Da’esh and the Dakotas

The report of Jeffrey Stahl Ferris’ suicide after a federal jury found him guilty of terror-related charges in North Dakota seemed strange to me. Da’esh, that is, ISIS, has but a tenuous grasp of geography outside what were traditional Muslim lands. New York they know, Florida they know (because of Disney) and they know Washington. But that’s really about it. The plot to blow up the Willis (formerly Sears) Tower in Chicago was not hatched by those accused of planning the bombing, but by a Lebanese informant who was paid handsomely for the suggestion. What would Da’esh want with North Dakota?

As it turns out, nothing. The Ferris’ case was only “terror-related” in the world of National Enquirer exaggeration and federal make-believe. Ferris lived and worked on the Chippewa Reservation and was a former EMT. After a series of incidents of vandalism, he came upon a group of teenagers he suspected of those crimes and chased them with his Jeep. They took off on motorbikes and four-wheel ATV’s. He caught one of them and held him at gunpoint while he called for police.

Holding the teen at gunpoint was the “terror-related” act. The report that he drove his automobile at high speeds closer to the teenagers sounded like another jihadi aiming a car at a group of innocent pedestrians in the big city, a scenario that has become all too common.

The jury found him guilty of the firearm in commission of a felony charge, but acquitted him on charges relating to the chase. He was convicted on one assault charge, and my guess is that is the same charge arising out of his pointing his gun at the teen while telling him he was calling the police.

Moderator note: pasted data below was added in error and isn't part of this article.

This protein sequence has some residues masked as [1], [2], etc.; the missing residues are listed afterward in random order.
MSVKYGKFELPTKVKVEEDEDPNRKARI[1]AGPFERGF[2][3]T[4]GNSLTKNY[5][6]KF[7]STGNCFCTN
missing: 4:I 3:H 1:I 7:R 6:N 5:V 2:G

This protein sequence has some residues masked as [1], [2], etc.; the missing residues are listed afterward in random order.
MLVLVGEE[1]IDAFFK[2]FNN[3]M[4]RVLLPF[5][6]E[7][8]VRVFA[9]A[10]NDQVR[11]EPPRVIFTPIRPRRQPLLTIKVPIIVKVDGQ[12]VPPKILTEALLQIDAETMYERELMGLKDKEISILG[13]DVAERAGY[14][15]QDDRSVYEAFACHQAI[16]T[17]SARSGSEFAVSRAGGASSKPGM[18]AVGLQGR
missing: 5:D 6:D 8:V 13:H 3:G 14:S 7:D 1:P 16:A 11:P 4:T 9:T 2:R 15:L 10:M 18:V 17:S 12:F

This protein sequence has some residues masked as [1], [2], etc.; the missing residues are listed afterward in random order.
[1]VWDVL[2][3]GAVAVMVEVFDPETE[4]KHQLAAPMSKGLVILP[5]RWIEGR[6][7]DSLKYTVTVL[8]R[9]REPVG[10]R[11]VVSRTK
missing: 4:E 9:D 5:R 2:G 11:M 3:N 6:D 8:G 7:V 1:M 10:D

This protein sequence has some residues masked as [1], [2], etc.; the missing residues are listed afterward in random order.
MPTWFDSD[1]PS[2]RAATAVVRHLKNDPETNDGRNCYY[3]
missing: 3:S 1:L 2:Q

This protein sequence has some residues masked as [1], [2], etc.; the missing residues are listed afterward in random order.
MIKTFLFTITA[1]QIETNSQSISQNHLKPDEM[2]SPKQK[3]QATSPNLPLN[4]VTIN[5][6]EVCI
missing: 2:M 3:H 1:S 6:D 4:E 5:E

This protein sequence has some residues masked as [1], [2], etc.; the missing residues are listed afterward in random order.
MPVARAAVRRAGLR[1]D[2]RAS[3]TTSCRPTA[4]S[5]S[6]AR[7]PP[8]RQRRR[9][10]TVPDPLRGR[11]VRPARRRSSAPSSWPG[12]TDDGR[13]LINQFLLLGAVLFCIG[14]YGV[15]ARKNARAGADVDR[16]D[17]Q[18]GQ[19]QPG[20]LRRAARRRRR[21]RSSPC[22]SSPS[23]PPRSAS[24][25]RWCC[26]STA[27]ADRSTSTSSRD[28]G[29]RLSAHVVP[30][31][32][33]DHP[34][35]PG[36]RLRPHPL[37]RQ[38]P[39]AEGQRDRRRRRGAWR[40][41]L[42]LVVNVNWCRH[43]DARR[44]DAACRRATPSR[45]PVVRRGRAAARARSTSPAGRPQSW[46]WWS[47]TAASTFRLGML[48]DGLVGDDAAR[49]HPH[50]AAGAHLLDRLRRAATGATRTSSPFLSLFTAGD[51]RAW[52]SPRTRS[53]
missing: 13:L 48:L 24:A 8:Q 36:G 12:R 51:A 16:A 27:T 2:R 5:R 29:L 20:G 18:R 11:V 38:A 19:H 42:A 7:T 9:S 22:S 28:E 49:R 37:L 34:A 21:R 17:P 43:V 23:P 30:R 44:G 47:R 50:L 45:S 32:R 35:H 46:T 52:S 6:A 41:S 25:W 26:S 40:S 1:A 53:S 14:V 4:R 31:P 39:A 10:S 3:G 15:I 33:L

At most this was an improper citizen’s arrest, committed by a man (who I guess) was tired of vandalism in his community. No one was harmed. Did he use excessive force? Let’s put it this way: if Ferris were a policeman, there would have been no charges. The AUSA would have laughed it off.

So what is going on here? What are the takeaways from this story?

Stories like this make it difficult to trust the Press. What went out on the wire around the world was a story of terrorism in North Dakota. It was nothing of the sort. Secondly, the need to prosecute, to make cases, filtered through the bunker war mentality of Washington makes even the most minor infraction a matter of federal import.

After 9/11, the FBI reassigned many of their agents to the jihadi beat without additional training. Agents that had previously monitored biker gangs were now asked to target Al Qaeda. It didn’t work.

Why the proverbial book was thrown at Ferris, I don’t know. Maybe he was just a cranky old man tired of the teenagers pissing on his lawn. But faced with an almost-certain seven years in prison, it is no small wonder that he took his own life.